Run the mile that you’re in. 

As you may, or may not know, I am 5 weeks out from my second marathon. Training has not gone as I would have expected, leaving me feeling a little frantic and full of self doubt. I recently reheard this phrase and it is bringing me a lot of peace. 

Run the mile that you’re in. 

I spend a lot of time overwhelming myself with planning, playing the “what if” game, and being so focused on the big picture and what’s coming next that I forget to be present in the moment, in the mile. 

This statement has meaning in two different ways to me right now. The first, running. 

I am so intimidated but excited to run a marathon again for the second time. With that excitement comes a level of fear. I know that my success will lie by focusing on the mile that I’m in and not thinking about all 26.2 of them at once. If I don’t let myself enjoy the mile that I am in, no matter how hard, enjoyable or easy it is because I’m so focused on what is next, there are lots of things I might miss out on. Yesterday on my long run I allowed myself to stay present in the moment and saw a lot of little joys I would have otherwise missed if I had been distracted by thinking about the next mile instead of enjoying the one that I was in. Run the mile that you’re in.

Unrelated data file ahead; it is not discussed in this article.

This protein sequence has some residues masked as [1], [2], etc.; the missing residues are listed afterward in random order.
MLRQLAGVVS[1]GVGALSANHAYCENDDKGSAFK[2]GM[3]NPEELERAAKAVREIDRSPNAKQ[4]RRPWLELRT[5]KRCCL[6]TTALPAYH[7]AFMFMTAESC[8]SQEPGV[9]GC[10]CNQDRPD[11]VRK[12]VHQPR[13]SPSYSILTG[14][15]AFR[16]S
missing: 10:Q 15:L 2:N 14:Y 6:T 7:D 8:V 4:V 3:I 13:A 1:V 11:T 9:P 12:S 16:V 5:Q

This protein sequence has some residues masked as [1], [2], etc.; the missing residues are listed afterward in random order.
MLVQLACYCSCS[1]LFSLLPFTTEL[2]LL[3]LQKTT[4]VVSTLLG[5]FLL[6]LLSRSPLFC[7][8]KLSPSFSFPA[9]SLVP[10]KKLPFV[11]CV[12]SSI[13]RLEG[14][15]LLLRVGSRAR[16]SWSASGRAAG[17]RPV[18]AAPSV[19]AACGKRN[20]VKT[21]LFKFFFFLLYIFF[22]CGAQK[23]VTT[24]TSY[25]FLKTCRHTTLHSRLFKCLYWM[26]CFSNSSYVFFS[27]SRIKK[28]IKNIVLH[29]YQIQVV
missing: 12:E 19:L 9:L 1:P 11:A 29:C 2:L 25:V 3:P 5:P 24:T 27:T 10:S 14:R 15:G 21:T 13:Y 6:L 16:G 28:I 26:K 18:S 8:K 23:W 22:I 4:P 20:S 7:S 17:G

Second, when life throws you a curve ball, run the mile that you’re in. 

Life has been tough lately between the fires and other chaos of life and instead of embracing where I am at emotionally, I’ve been too focused on what’s next and how to deal with coping. What I need to do, is analyze how I am doing right here and right now in the present moment.  What can I do now? Not what do I wish or what do I hope, but what can I do now?  Am I present in the mile I am in? Or am I focused on just getting to the end? Run the mile that you’re in, Vanessa and allow yourself to be present in the moment and practice self care.  

If I learned anything from my first marathon, it wasn’t that my life lessons came from the moment that I crossed the finish line. They came from the moments and miles where I was mentally present, battled through some tough stuff and enjoyed the journey and the struggle. That meant accepting every mile as it came. The hard ones, the easy ones. The ones I felt like a champion and the ones that made me want to give up. But every single mile counted as long as I ran the one I was in.  If you run the one you’re in you’ll eventually get to the finish line. 

I will stay present in the moment in both running and life. 

I will run the mile that I am in. 

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